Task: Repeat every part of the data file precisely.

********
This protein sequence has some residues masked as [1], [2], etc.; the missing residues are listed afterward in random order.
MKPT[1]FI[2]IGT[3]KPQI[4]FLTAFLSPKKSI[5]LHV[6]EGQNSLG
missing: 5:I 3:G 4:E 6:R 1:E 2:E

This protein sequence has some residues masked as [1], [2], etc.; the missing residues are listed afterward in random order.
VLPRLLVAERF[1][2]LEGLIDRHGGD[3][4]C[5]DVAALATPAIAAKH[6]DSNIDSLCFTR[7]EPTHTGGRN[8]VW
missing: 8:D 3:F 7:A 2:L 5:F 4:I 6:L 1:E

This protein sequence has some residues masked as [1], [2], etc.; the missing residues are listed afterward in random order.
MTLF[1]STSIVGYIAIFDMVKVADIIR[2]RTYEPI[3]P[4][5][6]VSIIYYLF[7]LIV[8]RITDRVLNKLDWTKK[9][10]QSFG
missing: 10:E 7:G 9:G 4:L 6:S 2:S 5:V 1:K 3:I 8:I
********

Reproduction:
This protein sequence has some residues masked as [1], [2], etc.; the missing residues are listed afterward in random order.
MKPT[1]FI[2]IGT[3]KPQI[4]FLTAFLSPKKSI[5]LHV[6]EGQNSLG
missing: 5:I 3:G 4:E 6:R 1:E 2:E

This protein sequence has some residues masked as [1], [2], etc.; the missing residues are listed afterward in random order.
VLPRLLVAERF[1][2]LEGLIDRHGGD[3][4]C[5]DVAALATPAIAAKH[6]DSNIDSLCFTR[7]EPTHTGGRN[8]VW
missing: 8:D 3:F 7:A 2:L 5:F 4:I 6:L 1:E

This protein sequence has some residues masked as [1], [2], etc.; the missing residues are listed afterward in random order.
MTLF[1]STSIVGYIAIFDMVKVADIIR[2]RTYEPI[3]P[4][5][6]VSIIYYLF[7]LIV[8]RITDRVLNKLDWTKK[9][10]QSFG
missing: 10:E 7:G 9:G 4:L 6:S 2:S 5:V 1:K 3:I 8:I